Although I occasionally write on marriage issues and have been a fan of Chief Flynn, my initial reaction was that there is not much that is blogworthy about revelation of his affair with Jessica McBride.
But this brief post by Jay Bullock has changed my mind. I can't comment on whether McBride has broken a tenet of journalist ethics. She claims that the affair started after her story was written and she can prove it. She has been publicly embarrassed and may well have destroyed her marriage but none of us know the particulars of that. My impression of her is that she is a talented person with a bit of a penchant for getting herself in trouble.
But what about Flynn? As a general matter, I think persons in positions of great responsibility and authority ought to model exemplary behavior. Extramarital affairs are harmful to the social fabric and ought to be accompanied by a certain amount of ostracism.
But we are all human and there is no one whose behavior is always exemplary. Some sins become public and others do not. None of us can know the particular circumstances of these two individuals so our insistence upon propriety must be tempered with charity.
Under these circumstances, I think that Flynn ought to - as he has done - admit that he has wronged his family and apologize. That's it.
Jay thinks it significant that Flynn's arrival "was heralded, far too much so, by the morality squawkers on line, in print, and over the air. He was coming in to clean up the town ... [and] this Good, Upstanding, Irish Catholic ... was going to put Milwaukee criminals on notice ...." He says that Flynn's base "base of support expects--nay, demands--fealty to the straight and narrow."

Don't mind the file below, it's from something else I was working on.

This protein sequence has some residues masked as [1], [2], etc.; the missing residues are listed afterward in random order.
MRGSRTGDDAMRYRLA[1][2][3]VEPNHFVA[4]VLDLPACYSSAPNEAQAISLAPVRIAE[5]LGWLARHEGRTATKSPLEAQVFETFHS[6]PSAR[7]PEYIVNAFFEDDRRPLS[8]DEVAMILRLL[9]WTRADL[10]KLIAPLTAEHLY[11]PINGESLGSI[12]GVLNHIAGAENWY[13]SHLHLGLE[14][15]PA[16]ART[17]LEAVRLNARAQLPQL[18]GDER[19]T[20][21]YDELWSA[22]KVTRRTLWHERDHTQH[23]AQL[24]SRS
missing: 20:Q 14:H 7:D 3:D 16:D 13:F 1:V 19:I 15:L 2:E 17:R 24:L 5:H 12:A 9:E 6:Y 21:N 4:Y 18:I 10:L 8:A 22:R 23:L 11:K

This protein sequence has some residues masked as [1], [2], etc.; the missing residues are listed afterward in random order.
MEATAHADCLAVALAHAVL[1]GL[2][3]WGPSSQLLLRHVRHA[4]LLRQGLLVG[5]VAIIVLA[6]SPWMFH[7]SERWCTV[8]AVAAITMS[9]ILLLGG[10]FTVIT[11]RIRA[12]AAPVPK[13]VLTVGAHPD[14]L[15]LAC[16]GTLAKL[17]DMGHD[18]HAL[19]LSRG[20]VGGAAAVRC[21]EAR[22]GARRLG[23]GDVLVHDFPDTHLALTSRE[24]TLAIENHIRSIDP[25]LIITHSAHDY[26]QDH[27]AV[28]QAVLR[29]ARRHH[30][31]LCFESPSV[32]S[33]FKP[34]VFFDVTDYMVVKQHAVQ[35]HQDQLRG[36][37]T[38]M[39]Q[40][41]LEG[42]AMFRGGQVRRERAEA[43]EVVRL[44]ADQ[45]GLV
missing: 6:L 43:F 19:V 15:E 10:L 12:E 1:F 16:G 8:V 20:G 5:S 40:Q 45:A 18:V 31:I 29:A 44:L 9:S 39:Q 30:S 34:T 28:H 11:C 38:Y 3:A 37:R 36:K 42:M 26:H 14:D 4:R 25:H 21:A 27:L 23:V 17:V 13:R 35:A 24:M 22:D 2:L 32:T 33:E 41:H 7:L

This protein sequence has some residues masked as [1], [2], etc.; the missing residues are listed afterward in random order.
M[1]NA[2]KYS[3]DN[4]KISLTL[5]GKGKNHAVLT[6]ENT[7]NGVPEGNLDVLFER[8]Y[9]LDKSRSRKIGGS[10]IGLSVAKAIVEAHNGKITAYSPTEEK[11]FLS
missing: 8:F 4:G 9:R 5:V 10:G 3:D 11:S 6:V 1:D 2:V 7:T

Although I am not going to accuse Jay of this, his post hints at a fairly common argument to the effect that only those without moral blemish can call for moral fealty. This, it has always seemed to me, is a corruption of Jesus' call for forgiveness and direction that it is he is without sin who should cast the first stone.
This - for those us who pay attention to such matters - is a call for forgiveness, not a command to moral relativism. Forgiveness does not mean the absence of consequences just as the insistence on moral standards (also a Jesus theme) does not exclude the practice of mercy.
Flynn has been subjected to public humiliation and must now face the consequence of his action for his relationship with his wife and family. He has been - and will be - forced to bow and scrape in public. His image has been tarnished; his honeymoon with press and public ended. He has - and this is critical - admitted his wrong and asked for forgiveness.
I think that's enough.